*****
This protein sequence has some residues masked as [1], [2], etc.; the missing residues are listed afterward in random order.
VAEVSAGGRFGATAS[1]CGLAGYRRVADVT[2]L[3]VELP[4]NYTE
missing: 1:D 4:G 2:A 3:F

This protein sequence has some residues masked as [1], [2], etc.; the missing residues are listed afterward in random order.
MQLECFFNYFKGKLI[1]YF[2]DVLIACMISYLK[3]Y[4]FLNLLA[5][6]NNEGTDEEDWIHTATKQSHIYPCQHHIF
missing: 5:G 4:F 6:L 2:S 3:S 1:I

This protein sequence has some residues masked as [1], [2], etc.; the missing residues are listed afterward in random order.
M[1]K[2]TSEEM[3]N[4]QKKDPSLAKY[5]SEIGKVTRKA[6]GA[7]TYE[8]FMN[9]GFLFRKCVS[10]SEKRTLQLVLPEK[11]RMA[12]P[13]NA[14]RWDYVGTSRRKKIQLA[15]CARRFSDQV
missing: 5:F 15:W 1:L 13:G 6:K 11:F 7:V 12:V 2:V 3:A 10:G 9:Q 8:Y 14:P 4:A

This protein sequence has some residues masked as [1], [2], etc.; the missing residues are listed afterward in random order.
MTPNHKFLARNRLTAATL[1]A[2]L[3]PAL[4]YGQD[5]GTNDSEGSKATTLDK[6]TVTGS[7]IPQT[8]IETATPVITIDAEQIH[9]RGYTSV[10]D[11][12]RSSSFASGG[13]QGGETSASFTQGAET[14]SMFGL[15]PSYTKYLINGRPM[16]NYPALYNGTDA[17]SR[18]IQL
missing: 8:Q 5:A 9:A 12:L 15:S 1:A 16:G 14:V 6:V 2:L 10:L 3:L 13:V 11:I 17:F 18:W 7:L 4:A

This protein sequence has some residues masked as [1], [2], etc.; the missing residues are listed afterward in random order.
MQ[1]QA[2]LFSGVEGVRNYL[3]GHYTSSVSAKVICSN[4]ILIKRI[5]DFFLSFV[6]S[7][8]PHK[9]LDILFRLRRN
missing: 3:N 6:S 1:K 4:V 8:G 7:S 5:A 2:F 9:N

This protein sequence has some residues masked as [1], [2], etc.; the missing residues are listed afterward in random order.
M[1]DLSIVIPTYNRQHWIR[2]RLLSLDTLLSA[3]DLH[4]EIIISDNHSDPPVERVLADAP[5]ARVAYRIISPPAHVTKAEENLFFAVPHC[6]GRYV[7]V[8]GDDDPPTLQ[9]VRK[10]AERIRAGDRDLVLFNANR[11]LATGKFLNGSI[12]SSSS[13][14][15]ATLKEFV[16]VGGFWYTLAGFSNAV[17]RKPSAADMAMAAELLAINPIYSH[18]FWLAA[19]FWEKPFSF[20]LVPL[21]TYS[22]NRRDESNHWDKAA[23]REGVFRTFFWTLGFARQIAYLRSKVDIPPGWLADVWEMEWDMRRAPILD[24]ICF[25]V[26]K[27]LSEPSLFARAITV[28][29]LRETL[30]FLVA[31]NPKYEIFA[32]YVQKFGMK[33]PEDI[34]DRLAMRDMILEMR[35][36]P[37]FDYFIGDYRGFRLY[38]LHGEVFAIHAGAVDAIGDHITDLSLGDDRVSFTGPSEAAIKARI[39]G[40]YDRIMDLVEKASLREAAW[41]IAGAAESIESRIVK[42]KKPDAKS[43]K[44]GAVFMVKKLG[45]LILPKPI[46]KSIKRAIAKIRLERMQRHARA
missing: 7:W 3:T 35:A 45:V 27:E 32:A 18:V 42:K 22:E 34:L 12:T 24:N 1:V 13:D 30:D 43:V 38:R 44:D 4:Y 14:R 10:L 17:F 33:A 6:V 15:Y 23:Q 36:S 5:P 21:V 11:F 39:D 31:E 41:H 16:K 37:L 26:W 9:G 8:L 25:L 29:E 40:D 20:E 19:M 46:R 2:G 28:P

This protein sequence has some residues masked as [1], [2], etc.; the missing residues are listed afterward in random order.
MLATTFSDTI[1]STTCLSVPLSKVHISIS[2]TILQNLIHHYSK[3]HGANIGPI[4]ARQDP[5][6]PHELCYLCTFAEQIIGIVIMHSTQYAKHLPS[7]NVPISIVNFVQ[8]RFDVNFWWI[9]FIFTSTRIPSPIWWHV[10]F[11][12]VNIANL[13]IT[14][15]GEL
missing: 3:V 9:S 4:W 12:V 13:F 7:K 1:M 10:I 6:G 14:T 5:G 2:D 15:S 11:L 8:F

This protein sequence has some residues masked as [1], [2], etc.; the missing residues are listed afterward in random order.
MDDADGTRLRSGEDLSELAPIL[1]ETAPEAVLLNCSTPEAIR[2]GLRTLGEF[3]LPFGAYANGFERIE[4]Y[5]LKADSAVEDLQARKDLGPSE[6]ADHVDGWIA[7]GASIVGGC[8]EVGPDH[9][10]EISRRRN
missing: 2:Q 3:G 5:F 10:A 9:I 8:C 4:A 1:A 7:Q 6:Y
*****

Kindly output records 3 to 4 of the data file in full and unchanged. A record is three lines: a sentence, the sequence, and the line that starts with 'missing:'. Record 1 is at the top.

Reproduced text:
This protein sequence has some residues masked as [1], [2], etc.; the missing residues are listed afterward in random order.
M[1]K[2]TSEEM[3]N[4]QKKDPSLAKY[5]SEIGKVTRKA[6]GA[7]TYE[8]FMN[9]GFLFRKCVS[10]SEKRTLQLVLPEK[11]RMA[12]P[13]NA[14]RWDYVGTSRRKKIQLA[15]CARRFSDQV
missing: 5:F 15:W 1:L 13:G 6:K 11:F 7:V 12:V 2:V 3:A 10:G 9:Q 8:Y 14:P 4:A

This protein sequence has some residues masked as [1], [2], etc.; the missing residues are listed afterward in random order.
MTPNHKFLARNRLTAATL[1]A[2]L[3]PAL[4]YGQD[5]GTNDSEGSKATTLDK[6]TVTGS[7]IPQT[8]IETATPVITIDAEQIH[9]RGYTSV[10]D[11][12]RSSSFASGG[13]QGGETSASFTQGAET[14]SMFGL[15]PSYTKYLINGRPM[16]NYPALYNGTDA[17]SR[18]IQL
missing: 8:Q 5:A 9:A 12:L 15:S 1:A 16:G 14:V 6:V 2:L 10:L 3:L 13:V 11:I 17:F 18:W 7:L 4:A